A revenue deficit transpires when obtained net income is smaller than the predicted net income. This occurs when the actual amount of revenue and/or expenditures do not match with budgeted revenue and expenditures. This is the opposite of a revenue surplus, which transpires when the actual net income surpasses the projected amount.
In this article, we are going to talk about Revenue Deficit and everything you would ever need to know about it. This can be quite an interesting topic to learn about, especially if you're attracted to learning about financial concepts. This is also a fundamental concept that would be studied during your 11th and 12th economics classes. We will learn the definition of deficit in revenue, the formula and how to solve any question you've been given, the disadvantages of deficit. You will see a solved example, examples of deficits, and learn many other concepts. You will also learn about the fiscal deficit, revenue deficit, the difference, and much more. Vedantu helps you to answer fundamental questions such as “what is revenue deficit?” effectively.
Understanding Revenue Deficit
A revenue deficit, not to be mixed with a fiscal deficit, measures the distinction between the predicted income and the original amount of income. If a company or government has a revenue deficit, its income isn't sufficient to cover its basic services. When that occurs, it may make up for the revenue it needs to cover by acquiring money or selling existing assets.
To remedy a revenue deficit, a government can elect to raise taxes or cut costs. Similarly, a business with a revenue deficit can develop by cutting variable costs, such as supplies and labour. Fixed costs are more tricky to adjust because most are built by contracts, such as a building contract.
Difference Between Fiscal Deficit and Revenue Deficit
Businesses and the government use this concept. In simple terms, a deficit arises when the real net income is less than the projected or anticipated net income. There are many disadvantages of revenue deficit which we will be learning more about throughout the essay. The opposite of this, actual net income being more than anticipated net income, is called a revenue surplus. The revenue deficit is often confused with the fiscal deficit, but it shouldn't be. These are both very different concepts. It is the difference between the anticipated amount of income and the actual amount of income. In simple terms, if this occurs, it means that a certain business or even the government is not able to cover its expenses with the income that it has. When this happens, businesses usually opt to borrow or sell assets to get some money to pay for their basic expenses. The major difference between fiscal deficit and revenue deficit is that fiscal deficit is the extra amount of the total government expenditure over receipts during a fiscal year in the current account as well as the capital account. These receipts are from tax as well as non-tax sources; however, it doesn't include the borrowings. It indicates insufficient funds to finance the functioning of a business or government. The revenue deficit is the difference between the expected government expenditures and receipts during a fiscal year in a revenue account. This indicates an increase in future liabilities on the interest payment and loan payments of the government. Many students get confused between these two, which is why it is very important to know the difference between fiscal deficit and revenue deficit.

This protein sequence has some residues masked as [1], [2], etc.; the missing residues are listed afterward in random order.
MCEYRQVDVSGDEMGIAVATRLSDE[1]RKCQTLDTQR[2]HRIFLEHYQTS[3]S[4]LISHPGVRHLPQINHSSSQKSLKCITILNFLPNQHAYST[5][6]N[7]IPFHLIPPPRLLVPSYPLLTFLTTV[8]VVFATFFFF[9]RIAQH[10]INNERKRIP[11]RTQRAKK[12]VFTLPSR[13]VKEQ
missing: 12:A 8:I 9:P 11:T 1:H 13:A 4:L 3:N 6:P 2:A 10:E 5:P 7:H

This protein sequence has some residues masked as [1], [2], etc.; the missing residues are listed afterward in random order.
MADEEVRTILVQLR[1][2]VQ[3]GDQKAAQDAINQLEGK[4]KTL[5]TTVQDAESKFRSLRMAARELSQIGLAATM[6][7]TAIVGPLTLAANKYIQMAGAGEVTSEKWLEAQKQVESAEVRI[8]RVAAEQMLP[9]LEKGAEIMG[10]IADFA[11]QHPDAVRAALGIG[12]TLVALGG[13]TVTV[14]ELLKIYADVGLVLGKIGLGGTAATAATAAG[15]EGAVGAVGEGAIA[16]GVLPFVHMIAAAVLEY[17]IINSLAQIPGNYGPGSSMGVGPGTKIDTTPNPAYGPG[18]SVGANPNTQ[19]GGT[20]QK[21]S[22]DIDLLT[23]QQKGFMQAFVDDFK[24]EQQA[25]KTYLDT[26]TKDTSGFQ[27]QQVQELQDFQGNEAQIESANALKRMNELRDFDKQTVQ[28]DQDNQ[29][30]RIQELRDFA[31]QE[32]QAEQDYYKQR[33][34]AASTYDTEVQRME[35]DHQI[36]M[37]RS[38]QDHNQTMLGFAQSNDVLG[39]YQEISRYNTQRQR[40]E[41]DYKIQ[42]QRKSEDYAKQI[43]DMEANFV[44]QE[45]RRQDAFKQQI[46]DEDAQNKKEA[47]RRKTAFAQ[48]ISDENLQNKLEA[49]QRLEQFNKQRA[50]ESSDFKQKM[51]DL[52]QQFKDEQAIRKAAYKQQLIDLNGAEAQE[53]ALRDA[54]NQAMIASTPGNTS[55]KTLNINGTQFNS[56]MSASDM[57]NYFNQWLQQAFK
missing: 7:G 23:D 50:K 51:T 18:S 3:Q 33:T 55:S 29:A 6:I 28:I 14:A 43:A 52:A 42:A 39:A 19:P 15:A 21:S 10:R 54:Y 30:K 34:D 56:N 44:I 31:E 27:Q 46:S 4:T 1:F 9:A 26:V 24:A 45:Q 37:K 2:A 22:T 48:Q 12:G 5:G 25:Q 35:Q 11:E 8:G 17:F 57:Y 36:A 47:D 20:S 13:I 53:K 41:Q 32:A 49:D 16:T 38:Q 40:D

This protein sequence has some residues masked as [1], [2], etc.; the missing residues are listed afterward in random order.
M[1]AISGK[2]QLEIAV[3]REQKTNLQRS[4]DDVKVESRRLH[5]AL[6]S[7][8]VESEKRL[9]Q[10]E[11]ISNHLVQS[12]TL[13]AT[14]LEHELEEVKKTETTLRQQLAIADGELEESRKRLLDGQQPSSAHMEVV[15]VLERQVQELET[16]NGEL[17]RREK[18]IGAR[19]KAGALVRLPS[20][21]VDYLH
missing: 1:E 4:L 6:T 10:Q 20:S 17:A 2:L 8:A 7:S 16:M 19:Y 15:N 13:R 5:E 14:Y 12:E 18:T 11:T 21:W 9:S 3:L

This deficit can be avoided or reduced by recognising and applying measures that would reduce or cut the costs. This way, the revenue would be greater than the expenditure hence giving a surplus instead of a deficit.
(Image Will be Uploaded Soon)
How to Calculate the Deficit, and What is the Formula?
The deficit or surplus is calculated by deducting the revenue expenditure from the total revenue receipts. In simple terms, the revenue deficit formula is:
Revenue Deficit = Total Revenue Receipts – Total Revenue Expenditure
Revenue receipts can be interpreted as those receipts that neither form any liability nor cause any decline in the government's assets. These receipts are regular and recurring, in nature.
Short-term expenses of the current period or the ones used within one year are termed revenue expenditures. These expenses typically include expenses incurred to meet the open-ended operational costs of running a business.
What are the Disadvantages of Revenue Deficit?
By reading about examples of revenue deficit, you can realise how it has a negative impact and what the disadvantages are. Some of the disadvantages are:
It can negatively affect the credit rating of a business or government because it means that the business/government is not able to meet its current and future costs meaning that they would have to borrow or disinvest to cover up.
If a business has a deficit, it may become difficult for banks to provide them with loans or investors to invest because it shows that the receipts are less and the expenditure is more. This implies that returns would be less; hence it is not a good investment. The deficit also makes the business look less attractive to potential investors, existing investors, potential employees, etc.
In this post, we have studied what revenue deficit, the causes, the disadvantages, how to calculate it, and more. Now let's look at a solved example of revenue deficit to give you more understanding and some frequently asked questions that would solve any other doubt that you might have.
A deficit doesn’t mean a loss.
Revenue deficit implies that basic operations can be covered with the revenue one has
An effective revenue deficit formula is total revenue receipts – total revenue expenditure.
You can reduce the deficit by cutting costs.
The major difference between fiscal deficit revenue deficit
To learn more about examples of revenue deficits be sure to collaborate with Vedantu.